DARPA has asked the aerospace industry to design a small, first-stage rocket that can launch into space, deploy another stage with 3,000 to 5,000 pounds of payload attached, then return to land on a runway and be ready to do it all over again the next day—ten days in a row. That’s much more often than any of the bigger rockets launch, none of which have actually achieved reusability yet. XS-1, as DARPA calls the experimental vehicle, won’t have time for extensive refurbishment. It should essentially be able to refuel and re-fly, like an airplane. And it should do it for $5 million per flight, around a tenth of the cost of a current launch
DARPA is putting up $146 million for Phase II of the project—building and flying an actual demonstrator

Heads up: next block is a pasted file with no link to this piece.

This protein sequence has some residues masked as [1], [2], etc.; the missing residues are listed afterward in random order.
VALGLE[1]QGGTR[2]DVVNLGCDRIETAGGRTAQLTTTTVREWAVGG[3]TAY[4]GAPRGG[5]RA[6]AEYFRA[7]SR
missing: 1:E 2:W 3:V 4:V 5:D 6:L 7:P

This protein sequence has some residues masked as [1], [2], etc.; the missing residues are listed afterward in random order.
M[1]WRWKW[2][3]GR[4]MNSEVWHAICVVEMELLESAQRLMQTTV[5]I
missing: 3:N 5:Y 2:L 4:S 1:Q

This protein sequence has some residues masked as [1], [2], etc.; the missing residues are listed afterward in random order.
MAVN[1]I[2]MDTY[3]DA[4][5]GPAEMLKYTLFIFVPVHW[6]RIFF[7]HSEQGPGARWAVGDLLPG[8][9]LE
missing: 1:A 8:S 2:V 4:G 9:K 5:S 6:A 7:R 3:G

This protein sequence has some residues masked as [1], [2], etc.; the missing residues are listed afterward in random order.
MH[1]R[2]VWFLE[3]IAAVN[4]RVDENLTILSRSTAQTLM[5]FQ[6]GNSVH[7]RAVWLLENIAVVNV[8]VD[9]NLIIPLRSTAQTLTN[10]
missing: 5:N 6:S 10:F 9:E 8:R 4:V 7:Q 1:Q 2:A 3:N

In 2014 for phase I, three teams were selected to do advanced design work on the XS-1: Boeing/Blue Origin, Northrop Grumman/Virgin Galactic/Scaled Composites, and XCOR/Masten were all funded to develop their concepts.
Boeing’s concept for DARPA’s XS-1 spaceplane. (Boeing)
SOURCE -DARPA ,Air and space magazine, boeing
Brian Wang is a Futurist Thought Leader and a popular Science blogger with 1 million readers per month. His blog Nextbigfuture.com is ranked #1 Science News Blog. It covers many disruptive technology and trends including Space, Robotics, Artificial Intelligence, Medicine, Anti-aging Biotechnology, and Nanotechnology.
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